How Much Donkey Do You Need?
We’re back from Nepal! And now as I trek into work mode, my head is full of incredible images. Of majestic Himalayan peaks. The round face of a child beaming ‘namaste.’ The Tibetan Buddhist nun walking alone at the monastery. Of rippling prayer flags.
And donkey train after donkey train. I was so enamored that first day.
But as the days repeated, the number of donkey trains was a surprise. However, if a bunch of Western trekkers invade a remote area of Nepal with no airstrips or roads, the supplies and goods must make their way up the trail somehow.
Enter the donkey and his mates. Of which you know already, can be headstrong. Some want to wander off and eat grass. Others drink water at an opportune spot, arresting the train. And a few stop and think – about whatever donkeys think about. Maybe how to knock the next Westerner off the trail.
Donkey traits? Well, they are independent. Autonomous. A bit stubborn. Willful.
The Donkey In Us All
In recent years, I’ve noticed a little donkey in my friends and colleagues in Alaska. And I’m guessing, they’ve noticed a little in me.
So what would a person-gone-donkey say in the workplace or in life?
- I’m strong. Independent. Fully self-reliant.
- I’m ‘not needy.’
- I am clear on what’s up to my standards and what’s not.
- To hell with what others think.
- Childhood stuff? Totally resolved on that.
There’s Another Name For This
A few years ago while attending a training of my friend and client, Kent, I posed a burning question at break. “Why do you think most of my friends and colleagues in Alaska have an avoidant attachment?”
OK, here’s the backstory. Kent and his buddies, Glen and Bert are long-term experts in infant-caregiver attachment theory and practice. From their passions they developed the internationally-renowned Circle of Security parent-reflection program and most recently wrote a resource-rich and parent-friendly book Raising A Secure Child.
The premise of the Circle of Security is that attachment between an infant and caregiver in the first year of life and beyond is a forerunner of emotional self-regulating to come (as in the rest of your life). In other words, when a child feels her caregiver is emotionally and empathically available in times of need, she develops a more secure and present capacity to show up for her own experiences. She is able to understand and accept her emotions, know her worth, and graciously recognize her own social needs and act to get them met. Simply put, that’s a secure attachment.
Sounds groovy, right?
The hard news is when we have parents that are under personal and familial strain and health and economic stresses, they may be dismissive, neglectful, and emotionally distant to us. Usually with this type of parental pattern, kids recluse into aloneness, resist closeness, and shut down on any emotional sharing. They survive on their own.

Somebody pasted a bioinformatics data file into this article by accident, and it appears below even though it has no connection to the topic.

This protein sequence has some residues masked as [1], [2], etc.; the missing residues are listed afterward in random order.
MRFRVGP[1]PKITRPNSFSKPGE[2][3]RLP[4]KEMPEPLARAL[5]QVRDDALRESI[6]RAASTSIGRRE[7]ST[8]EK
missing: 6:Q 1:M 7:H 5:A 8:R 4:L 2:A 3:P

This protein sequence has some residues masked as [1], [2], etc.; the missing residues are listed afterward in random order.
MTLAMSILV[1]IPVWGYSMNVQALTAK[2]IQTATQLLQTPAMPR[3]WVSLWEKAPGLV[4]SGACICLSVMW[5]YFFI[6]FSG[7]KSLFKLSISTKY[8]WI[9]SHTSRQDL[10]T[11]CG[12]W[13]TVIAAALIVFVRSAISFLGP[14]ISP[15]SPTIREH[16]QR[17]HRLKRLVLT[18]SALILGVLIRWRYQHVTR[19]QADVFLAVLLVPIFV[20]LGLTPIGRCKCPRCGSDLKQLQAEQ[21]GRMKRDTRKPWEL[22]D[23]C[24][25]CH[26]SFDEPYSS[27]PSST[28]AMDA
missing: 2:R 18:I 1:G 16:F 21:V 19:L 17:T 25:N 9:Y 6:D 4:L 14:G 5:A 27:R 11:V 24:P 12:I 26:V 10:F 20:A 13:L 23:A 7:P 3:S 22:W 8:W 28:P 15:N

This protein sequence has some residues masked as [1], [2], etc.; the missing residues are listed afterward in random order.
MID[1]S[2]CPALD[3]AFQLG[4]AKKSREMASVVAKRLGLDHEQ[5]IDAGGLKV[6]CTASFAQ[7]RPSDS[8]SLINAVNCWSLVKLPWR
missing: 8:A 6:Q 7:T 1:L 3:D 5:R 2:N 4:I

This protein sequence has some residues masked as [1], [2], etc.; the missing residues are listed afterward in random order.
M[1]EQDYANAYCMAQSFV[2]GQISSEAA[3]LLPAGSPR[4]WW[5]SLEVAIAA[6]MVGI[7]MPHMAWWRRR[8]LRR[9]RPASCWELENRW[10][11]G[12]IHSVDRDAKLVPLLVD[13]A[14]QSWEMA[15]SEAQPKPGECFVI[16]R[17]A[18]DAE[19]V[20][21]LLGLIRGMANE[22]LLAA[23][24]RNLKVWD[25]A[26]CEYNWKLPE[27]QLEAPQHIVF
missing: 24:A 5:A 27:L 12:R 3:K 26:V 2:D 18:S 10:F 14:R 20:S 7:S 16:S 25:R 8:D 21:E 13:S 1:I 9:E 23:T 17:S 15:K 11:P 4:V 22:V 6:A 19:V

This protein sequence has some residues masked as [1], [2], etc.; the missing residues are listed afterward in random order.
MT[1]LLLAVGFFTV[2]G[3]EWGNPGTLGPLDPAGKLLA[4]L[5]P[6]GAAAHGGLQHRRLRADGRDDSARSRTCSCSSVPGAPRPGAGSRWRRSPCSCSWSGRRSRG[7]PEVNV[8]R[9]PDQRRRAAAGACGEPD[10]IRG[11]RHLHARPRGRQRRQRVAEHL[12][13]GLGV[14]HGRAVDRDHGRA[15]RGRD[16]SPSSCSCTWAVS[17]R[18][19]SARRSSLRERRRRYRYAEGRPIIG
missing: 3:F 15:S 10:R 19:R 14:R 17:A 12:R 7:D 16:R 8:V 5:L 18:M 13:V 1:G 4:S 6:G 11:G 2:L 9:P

It’s an insecure attachment of the avoidant variety. Donkey style.
Owning Your Autonomy
All of us share a social need of autonomy – or the desire to be self-directed and have a sense of control. It’s natural and normal. And it’s crucial for you to understand the level of autonomy you need to feel calm in the workplace or home. Because that’s what we’re all going for. To feel calm.
If you’re a department head and need to be Master and Commander over all things in your department, you are sporting a donkey brand of autonomy. In this case, micro-managing trumps delegating and collaborating. Or if you simmer and potentially explode with any changes to your daily routines, unplanned work problems, or when a donkey steps into your commute, your autonomy-meter may be redlining.
If this sounds like you, it’s probably a social trait that you want to dive into – as too much autonomy will drive your human wholeness into misery and drag your work and life there, too. Donkey coaching available.
Allowing More Autonomy at Work
That said, there’s a fair amount of autonomy that we all need. So how do you allow this natural social need to be met for your staff in the workplace? A few things:
- Allow employees to define their own work as much as possible
- Set a shared goal and allow people the authority to choose how to achieve it
- Give staff more latitude to make their own choices
- Establish sound policy to encourage staff to make certain decisions
- Negotiate flexible working hours
How To Manage a Donkey
I live with a donkey wrangler. I’m always amazed at my tall beloved one, as he really is adept at shepherding donkeys. Here’s his formula: He steps to the uphill side of the trail (as to not to get kicked off the cliff), takes a soothing breath, looks at the scenery, and practices patience — with his dear wife.
May the donkey in you know a little more peace this month!
|ReWired for Work is a 4-hour interactive training that allows staff and leaders to make neurobiological choices and take steps to move into a calm, alert, kindred, engaged (CAKE) state at work. Only from there, do we bounce back from stress more quickly. Increase our engagement with our own job. Enjoy better quality of relationships at work (and elsewhere). Demonstrate more creativity. We even boost our co-workers’ productivity. You can have your CAKE and eat it too! You just need to learn and practice the science-backed tools to meet your optimal neurobiological state.
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